When it comes to sleep, not many find it easy.
The big assumption is that everyone must put their heads on a pillow and sleep for eight hours, but the experts say we are all wrong.
They are of the opinion that the correct number can vary from four to nine hours per night. As long as you wake feeling refreshed and have no daytime problems related to your sleep.
And to ease the burden of many insomniacs, a first-of-its-kind sleep clinic was launched a week ago by Restonic and Ezintsha in Johannesburg. The clinic is said to be a centre of excellence for sleep analysis.
Local sleep research will be facilitated at the clinic and serve as a training facility for other doctors, making it better for them to diagnose and treat sleep disorders.
The benefits of the sleep clinic will consist of:
The clinic offers four overnight sleep rooms for patients with a sleep problem who have been referred by their doctor for sleep analysis, including a dedicated bedroom for sleep studies focusing on children.
Patients are also able to book a consultation to discuss their sleep issues with a doctor who understands and has training in the sleep field.
“In future, the Restonic Ezintsha Sleep Clinic hopes to offer lectures and group treatment options for the public on topics ranging from snoring to sleep apnoea and insomnia,” says medical doctor Alison Bentley.
Nomathemba Chandiwana, director and principal Scientist at Ezintsha Research Centre, says the sleep clinic is also perfectly placed to undertake large-scale research projects to gather more and better data.
“There is currently very little known about how sleep impacts other medical disorders in the South African population. We believe we have an opportunity to explore how sleep potentially affects other major healthcare concerns in the country, such as HIV, obesity, cardiovascular disease and diabetes.
“The clinic will allow us to research and explore alternatives to the current expensive treatments for sleep disorders, such as CPAP for obstructive sleep apnoea, as the cost of these treatments limit their use and accessibility.”
Local research into sleep disorders could therefore help to improve public health outcomes and even positively benefit the economy.
Training for medical professionals
The Restonic Ezintsha Sleep Clinic is also an ideal environment to train doctors in the broad field of sleep medicine. “Given the prevalence of sleep disorders and their effects on other medical disorders, it is essential that most doctors are exposed and trained on these problems,” Bentley said.
Doctors residing in Johannesburg are able to attend in-person case presentations, while those further afield can attend remote video call discussions or arrange to visit us for a week or more. The Sunnyside Hotel is conveniently located adjacent to the clinic, allowing for residential visits.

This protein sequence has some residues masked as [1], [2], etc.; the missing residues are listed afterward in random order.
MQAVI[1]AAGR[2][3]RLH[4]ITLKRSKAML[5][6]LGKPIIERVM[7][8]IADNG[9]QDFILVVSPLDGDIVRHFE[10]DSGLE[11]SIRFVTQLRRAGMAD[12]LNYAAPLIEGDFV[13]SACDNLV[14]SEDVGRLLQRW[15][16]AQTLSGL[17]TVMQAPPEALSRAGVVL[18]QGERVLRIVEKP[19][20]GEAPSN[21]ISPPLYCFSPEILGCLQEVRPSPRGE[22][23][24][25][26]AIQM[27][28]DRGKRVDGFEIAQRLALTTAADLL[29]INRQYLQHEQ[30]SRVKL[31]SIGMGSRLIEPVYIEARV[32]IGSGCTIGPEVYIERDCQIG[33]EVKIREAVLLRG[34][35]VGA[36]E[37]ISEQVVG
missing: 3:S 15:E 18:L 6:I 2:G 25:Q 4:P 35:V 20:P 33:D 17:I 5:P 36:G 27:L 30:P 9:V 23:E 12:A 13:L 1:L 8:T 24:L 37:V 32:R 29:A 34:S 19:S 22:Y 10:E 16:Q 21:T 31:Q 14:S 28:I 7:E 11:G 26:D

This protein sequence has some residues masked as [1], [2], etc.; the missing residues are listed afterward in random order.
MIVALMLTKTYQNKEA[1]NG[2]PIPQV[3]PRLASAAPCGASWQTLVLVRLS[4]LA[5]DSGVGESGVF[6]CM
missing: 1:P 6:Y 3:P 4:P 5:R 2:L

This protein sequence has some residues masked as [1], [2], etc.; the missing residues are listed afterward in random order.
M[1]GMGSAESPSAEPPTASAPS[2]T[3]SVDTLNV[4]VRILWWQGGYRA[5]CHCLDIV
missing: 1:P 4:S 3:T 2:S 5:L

Bed and mattress showroom
In addition to the clinical, research and training facilities on offer, the Restonic Ezintsha Sleep Clinic offers a comprehensive Restonic showroom. Dale Harley, executive: Restonic Marketing, explains that patients, medical professionals and visitors are able to view a select range of Restonic beds and mattresses.
Finding the right bed can help improve comfort, proper spinal alignment, and quality sleep, particularly for those with specific needs, such as back or body pain, Harley explains.
“We can help with information on bedding and comfort terminology, explaining various mattress and bedding innovations and technologies and suggesting bed options to meet specific preferences and requirements,” he says.
The Restonic Ezintsha Sleep Clinic states that the number of hours you sleep at night is less important than the daytime function. If there is no drop in concentration and no daytime fatigue then sleep duration may be satisfactory even if slightly less than seven to eight hours.
Speaking to Sunday World, Bentley said it was critical to be aware of how your sleep works.
“There are people who need five hours, some four hours and there are people who need nine hours. You need to be aware of yourself and know how much sleep you need. This you will know when you note the minimum amount of sleep you need and still function well throughout the day.
“You also need to know what bedtime suits you best. If you are a night owl and that works for you, great,” she said.
Detailing why scrolling on your phone before bed is not healthy, Bentley said that lowlight produces melatonin, and being on the phone with a bright light close to your eyes will result in failure for your body to produce melatonin.
Harley said: “Restonic is a trusted brand in South Africa, we are passionate about sleep and improving the quality of sleep of our consumers. We want everyone in this country to have a good night’s rest, whether your a taxi driver, an athlete or a boardroom executive. This sleep clinic is instrumental in helping us as a brand to make people understand how important sleep is in achieving their daily goals.”